The Congressional Research Service, aka “Congress’ Think Tank,” recently made public their report on Bitcoin, Bitcoin: Questions, Answers, and Analysis of Legal Issues. The fascinating report details in sparkling prose the history, uses, threats and regulatory implications of the world’s best-known cryptocurrency.
The report’s most interesting part deals with the impact Bitcoin might have on the Federal Reserve. According to these experts, widespread adoption of Bitcoin could severely curtail the effectiveness of the Fed’s monetary policy.
The report describes the Federal Reserve’s mission as aimed at achieving “stable prices, maximum employment, and financial market stability.” It’s impossible to know the counterfactual. But many are entirely unsatisfied with both the nation’s employment rate and the continuing financial crises which led to its most recent rise.
For some of these people, Bitcoin is a personal escape hatch from wealth-destroying inflation. As the report dryly notes, “Some may find the removal of government from a monetary system attractive…Unlike the dollar, a Bitcoin is not legal tender nor is it backed by any government or any other legal entity, nor is its supply determined by a central bank. The supply of Bitcoins does not depend on the monetary policy of a virtual central bank.”
However, as more people choose to escape inflationary monetary policy to cryptocurrency, the Fed becomes less and less able to easily artificially inflate the money supply.
At Bitcoin’s current scale of use, it is likely too small to significantly affect the Fed’s ability to conduct monetary policy. However, if the scale of use were to grow substantially larger, there could be reason for some concern.
The main threats posed to the Fed by widespread Bitcoin use are Bitcoin substantially affecting how much money is in circulation and/or substantially reducing demand for dollars.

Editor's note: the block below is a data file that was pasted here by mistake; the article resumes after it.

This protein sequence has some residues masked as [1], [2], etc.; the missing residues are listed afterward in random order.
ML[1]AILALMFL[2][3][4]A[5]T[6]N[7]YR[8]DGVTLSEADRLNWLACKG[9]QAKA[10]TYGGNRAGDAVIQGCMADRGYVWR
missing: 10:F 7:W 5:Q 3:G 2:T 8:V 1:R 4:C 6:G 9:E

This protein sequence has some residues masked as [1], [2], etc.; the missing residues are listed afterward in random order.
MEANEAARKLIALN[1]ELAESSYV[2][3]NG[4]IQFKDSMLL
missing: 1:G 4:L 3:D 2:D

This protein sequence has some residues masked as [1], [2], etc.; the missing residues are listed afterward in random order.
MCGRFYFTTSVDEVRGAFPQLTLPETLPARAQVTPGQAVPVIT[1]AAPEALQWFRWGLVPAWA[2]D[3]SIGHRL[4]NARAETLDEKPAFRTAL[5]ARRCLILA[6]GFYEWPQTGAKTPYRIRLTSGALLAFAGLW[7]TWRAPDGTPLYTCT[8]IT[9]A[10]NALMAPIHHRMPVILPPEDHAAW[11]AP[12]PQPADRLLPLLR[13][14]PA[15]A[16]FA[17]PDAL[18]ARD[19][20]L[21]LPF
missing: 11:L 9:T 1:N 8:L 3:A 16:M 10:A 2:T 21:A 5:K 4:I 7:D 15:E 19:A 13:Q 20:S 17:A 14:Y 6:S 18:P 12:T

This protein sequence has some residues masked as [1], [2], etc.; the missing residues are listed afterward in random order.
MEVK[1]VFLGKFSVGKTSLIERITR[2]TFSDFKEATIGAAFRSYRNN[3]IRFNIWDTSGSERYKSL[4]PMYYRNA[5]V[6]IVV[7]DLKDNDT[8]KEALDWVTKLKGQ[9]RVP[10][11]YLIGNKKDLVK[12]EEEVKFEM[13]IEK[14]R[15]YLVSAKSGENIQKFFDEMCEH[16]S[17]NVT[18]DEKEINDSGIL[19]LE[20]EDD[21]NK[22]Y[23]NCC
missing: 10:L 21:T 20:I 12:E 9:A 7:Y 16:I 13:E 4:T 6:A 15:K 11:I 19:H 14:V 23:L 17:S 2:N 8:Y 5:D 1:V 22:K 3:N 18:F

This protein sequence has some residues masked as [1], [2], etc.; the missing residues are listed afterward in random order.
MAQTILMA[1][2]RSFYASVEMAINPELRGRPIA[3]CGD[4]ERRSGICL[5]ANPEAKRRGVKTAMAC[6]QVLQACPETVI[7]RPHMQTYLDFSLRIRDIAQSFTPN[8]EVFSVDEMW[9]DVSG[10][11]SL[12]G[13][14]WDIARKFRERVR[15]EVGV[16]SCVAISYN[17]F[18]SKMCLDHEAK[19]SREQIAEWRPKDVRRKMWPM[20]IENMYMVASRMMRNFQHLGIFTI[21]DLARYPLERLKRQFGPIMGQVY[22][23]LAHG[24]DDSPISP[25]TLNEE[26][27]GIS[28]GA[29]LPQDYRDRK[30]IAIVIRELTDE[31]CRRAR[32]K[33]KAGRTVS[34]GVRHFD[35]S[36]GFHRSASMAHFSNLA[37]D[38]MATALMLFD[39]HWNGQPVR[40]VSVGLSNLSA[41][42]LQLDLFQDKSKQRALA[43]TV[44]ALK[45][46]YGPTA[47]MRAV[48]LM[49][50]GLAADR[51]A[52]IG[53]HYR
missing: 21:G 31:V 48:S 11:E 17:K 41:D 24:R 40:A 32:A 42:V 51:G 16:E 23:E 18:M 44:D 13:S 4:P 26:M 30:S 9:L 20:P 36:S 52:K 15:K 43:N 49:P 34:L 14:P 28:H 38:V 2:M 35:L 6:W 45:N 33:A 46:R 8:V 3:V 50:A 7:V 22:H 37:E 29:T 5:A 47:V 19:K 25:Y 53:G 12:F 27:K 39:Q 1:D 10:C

Basically, if everyone is exchanging Bitcoins instead of dollars, dollars are just hanging out. The Fed would then need to tighten monetary policy to be able to have any impact on their value.
Also, a substantial decrease in the use of dollars would also tend to reduce the size of the Fed’s balance sheet and introduce another factor into its consideration of how to affect short-term interest rates (the instrument for implementing monetary policy). However, the Fed’s ability to conduct monetary policy rests on its ability to increase or decrease the reserves of the banking system through open market operations. So long as there is a sizable demand by banks for liquid dollar-denominated reserves, the Fed would likely continue to be able to influence interest rates and conduct monetary policy.
There are many impediments to wide-enough adoption of Bitcoin to threaten US monetary policy. The two biggest ones, according to the report, are the fact that it’s not yet widely adopted, and its potential for deflation.
But, if Bitcoin does get big enough to potentially threaten US monetary policy, or the Federal Reserve gets worried enough that it might, we may see a surge in regulation and selective law enforcement for Bitcoin businesses. New regulations and prosecutions will likely continue to be justified under the guise of preventing other crimes and protecting consumers.
Hopefully, however, instead of the federal government checking Bitcoin, the very real possibility that people will leave the dollar en masse for Bitcoin will be an effective check on the federal government. We’ll see.